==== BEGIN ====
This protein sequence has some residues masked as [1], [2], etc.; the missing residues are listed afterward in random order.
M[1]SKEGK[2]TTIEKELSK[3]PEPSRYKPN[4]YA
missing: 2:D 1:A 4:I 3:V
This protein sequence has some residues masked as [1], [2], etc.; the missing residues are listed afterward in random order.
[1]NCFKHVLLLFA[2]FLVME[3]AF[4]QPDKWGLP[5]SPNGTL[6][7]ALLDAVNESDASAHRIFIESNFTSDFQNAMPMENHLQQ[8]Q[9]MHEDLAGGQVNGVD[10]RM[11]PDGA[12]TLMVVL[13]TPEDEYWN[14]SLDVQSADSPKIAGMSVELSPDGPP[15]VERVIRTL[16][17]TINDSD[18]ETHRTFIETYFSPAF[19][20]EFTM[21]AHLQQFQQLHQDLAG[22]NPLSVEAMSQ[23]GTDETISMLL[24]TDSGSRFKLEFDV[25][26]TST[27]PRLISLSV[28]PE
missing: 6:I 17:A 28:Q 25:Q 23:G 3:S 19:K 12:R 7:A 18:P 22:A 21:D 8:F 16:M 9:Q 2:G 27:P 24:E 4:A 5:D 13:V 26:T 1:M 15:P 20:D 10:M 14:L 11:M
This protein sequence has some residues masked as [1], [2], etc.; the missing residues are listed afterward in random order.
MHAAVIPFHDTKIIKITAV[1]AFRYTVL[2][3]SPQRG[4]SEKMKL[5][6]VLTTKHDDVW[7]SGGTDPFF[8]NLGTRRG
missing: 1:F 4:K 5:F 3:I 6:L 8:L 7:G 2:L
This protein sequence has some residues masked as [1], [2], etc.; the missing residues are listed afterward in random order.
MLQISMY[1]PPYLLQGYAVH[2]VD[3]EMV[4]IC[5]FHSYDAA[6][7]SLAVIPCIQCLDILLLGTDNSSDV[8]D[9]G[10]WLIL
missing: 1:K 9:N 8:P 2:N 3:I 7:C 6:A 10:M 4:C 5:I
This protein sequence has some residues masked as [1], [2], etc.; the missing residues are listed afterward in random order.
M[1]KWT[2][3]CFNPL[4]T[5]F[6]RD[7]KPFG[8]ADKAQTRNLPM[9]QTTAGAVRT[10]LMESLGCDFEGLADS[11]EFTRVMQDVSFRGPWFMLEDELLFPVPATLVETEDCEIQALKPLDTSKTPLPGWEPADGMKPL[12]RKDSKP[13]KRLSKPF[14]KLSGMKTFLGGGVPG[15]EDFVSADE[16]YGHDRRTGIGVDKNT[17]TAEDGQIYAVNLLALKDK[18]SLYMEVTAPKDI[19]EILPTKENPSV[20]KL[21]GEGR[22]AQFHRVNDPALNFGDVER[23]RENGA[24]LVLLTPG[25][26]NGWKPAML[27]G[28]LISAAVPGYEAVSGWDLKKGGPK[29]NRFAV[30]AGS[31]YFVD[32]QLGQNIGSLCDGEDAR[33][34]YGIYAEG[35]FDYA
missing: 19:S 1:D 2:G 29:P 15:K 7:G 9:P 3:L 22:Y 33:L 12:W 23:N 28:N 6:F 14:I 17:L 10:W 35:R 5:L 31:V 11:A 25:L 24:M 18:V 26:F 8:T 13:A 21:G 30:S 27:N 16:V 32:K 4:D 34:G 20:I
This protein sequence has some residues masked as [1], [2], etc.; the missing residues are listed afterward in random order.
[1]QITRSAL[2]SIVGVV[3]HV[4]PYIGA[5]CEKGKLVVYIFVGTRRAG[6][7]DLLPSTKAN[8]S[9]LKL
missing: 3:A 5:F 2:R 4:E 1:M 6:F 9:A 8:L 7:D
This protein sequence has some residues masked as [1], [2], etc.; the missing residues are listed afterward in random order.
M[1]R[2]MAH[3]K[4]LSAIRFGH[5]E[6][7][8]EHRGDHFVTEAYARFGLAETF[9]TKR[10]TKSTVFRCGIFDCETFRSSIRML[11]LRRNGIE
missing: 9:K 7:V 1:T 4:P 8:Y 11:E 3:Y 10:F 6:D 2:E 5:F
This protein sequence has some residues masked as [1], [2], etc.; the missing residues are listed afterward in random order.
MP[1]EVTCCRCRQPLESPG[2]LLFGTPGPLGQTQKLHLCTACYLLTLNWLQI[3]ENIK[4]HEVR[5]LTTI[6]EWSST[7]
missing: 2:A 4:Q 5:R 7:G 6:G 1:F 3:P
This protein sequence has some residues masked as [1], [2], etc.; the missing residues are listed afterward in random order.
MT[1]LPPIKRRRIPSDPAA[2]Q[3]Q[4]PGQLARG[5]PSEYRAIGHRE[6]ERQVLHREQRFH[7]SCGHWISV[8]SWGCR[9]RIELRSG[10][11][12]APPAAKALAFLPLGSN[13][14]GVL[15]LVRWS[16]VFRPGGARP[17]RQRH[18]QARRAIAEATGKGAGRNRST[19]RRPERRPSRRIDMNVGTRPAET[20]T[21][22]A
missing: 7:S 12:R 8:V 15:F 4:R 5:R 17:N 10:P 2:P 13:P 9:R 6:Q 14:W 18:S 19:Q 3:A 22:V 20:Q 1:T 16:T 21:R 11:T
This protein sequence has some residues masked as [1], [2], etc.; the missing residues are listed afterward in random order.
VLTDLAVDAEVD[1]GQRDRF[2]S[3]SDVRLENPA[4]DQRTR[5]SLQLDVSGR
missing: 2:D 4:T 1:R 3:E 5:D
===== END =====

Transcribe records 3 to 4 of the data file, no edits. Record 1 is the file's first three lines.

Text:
This protein sequence has some residues masked as [1], [2], etc.; the missing residues are listed afterward in random order.
MHAAVIPFHDTKIIKITAV[1]AFRYTVL[2][3]SPQRG[4]SEKMKL[5][6]VLTTKHDDVW[7]SGGTDPFF[8]NLGTRRG
missing: 1:F 4:K 5:F 3:I 6:L 8:L 7:G 2:L
This protein sequence has some residues masked as [1], [2], etc.; the missing residues are listed afterward in random order.
MLQISMY[1]PPYLLQGYAVH[2]VD[3]EMV[4]IC[5]FHSYDAA[6][7]SLAVIPCIQCLDILLLGTDNSSDV[8]D[9]G[10]WLIL
missing: 1:K 9:N 8:P 2:N 3:I 7:C 6:A 10:M 4:C 5:I